Unemployment reached historic highs in the US as a pandemic swept across the globe, and the Standard & Poors 500 shot up like a bullet, briefly topping 2,950 on Wednesday, April 29, 2020.

What happened to Efficient Market Hypothesis?

The global strategy team at JPMorgan told its clients this week:

We believe that a bullish environment in equities and risky markets is underpinned by six factors: liquidity injections; zero cash rates and low bond yields; the presence of an equity short base and equity underweights among investors; the defensive nature of the risky market rally so far; the relaxation of lockdowns and signs of bottoming out in economic expectations; and last but not least the rapid healing of credit markets.

And that seems to be the consensus among investment professionals.

But where does the market go from here? The coronavirus outbreak shows no signs of slowing in the US, but with many states reopening and the recent extraordinary measures taken by the Federal Reserve, investors have continued to pour money into equities.

So the question is what is being priced in to the market? If the market is in fact efficient, what are the investors pricing in to their equities trades?

Benjamin Bowler of Bank of America Global Research suggests that investors are betting on extreme outcomes. “Given the strong relationship between the length of bear markets and that of recessions, equities are either betting on a record short recession (despite forecasts for near the worst in history), or on the Fed buying equities, believing fundamentals don’t matter,” Bowler said.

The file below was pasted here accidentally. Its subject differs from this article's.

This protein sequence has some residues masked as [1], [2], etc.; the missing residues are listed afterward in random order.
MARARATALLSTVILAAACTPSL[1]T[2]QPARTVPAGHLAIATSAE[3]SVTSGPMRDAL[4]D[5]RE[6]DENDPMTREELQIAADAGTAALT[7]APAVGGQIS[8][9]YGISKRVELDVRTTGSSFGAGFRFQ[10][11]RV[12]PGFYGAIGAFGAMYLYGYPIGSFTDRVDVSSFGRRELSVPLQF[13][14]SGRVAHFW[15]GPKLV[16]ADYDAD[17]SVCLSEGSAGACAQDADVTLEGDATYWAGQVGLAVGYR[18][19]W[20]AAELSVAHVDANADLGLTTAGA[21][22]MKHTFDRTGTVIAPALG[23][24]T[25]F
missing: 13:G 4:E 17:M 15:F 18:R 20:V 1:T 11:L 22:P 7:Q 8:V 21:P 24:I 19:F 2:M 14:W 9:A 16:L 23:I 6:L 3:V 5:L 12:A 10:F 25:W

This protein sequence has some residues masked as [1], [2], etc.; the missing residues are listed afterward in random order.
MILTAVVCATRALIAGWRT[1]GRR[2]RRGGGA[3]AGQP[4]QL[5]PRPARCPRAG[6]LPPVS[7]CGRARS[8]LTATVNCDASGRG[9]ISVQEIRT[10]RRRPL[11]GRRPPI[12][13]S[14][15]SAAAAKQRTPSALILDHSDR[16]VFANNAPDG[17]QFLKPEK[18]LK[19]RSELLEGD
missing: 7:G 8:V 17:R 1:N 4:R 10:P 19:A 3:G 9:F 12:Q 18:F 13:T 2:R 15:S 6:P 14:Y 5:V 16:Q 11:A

BOA’s Global Research team, however, is at odds with the bank’s economic research group, which is predicting “the worst recession on record as a result of the forced stoppage in economic activity during the second quarter.”

Based on the April rally, which saw the market gain back half of its historic losses in the month prior, investors are betting that the global economy and social structures are going to be able to weather this unprecedented storm and rally back to pre-coronavirus levels in short order.

Barry Bannister, chief institutional equity strategist at Stifel, who called the April rally acknowledged that another market move will be dependent on “a shock … then (action by) the Fed.”

But the downside risk for the market remains strong. Bannister added that support for the S&P 500 would likely require an upward shift in GDP data for Q3, otherwise down-trending 2021 earnings per share forecasts will be priced in, which would price the market lower.

Or not … maybe depending on what additional extraordinary efforts the Fed and other central banks take to inject cash into the economy. Matt King, the global head of credit strategy at Citigroup acknowledged in a recent report, “The gap between markets and economic data has never been larger.”

When the Fed and Congress inject the equivalent of 1/3 GDP into the economy in a few short weeks, that money has to go somewhere. With that kind of infusion, market fundamentals are out the window. An injection of liquidity into the economy should result in inflation; but without main street businesses operating one possibility is that the inflation from the cash infusion is showing itself in the markets. Further, with interest rates near zero there aren’t really very many places for investors to put their money.

Ultimately, it’s likely that the rise in equity values will turn out to be a bear market rally, if investor optimism fades. And there’s plenty of reason to believe it will. As economic data continues to roll in, it might be hard to ignore. Reports show the economy shrunk by 4.8% in the first quarter and some 30 million people have filed jobless claims. April unemployment numbers will be out at the end of the week (Friday, May 8).

“Beware of the oddity in this bear rally,” Andrew Lapthorne, global head of quantitative research at Societe Generale, recently said in a note to investors. “Given the overall negative undertone from the economic challenges ahead, the dramatic reversal of global markets after the pandemic lows is more puzzling.”

Puzzling, indeed.

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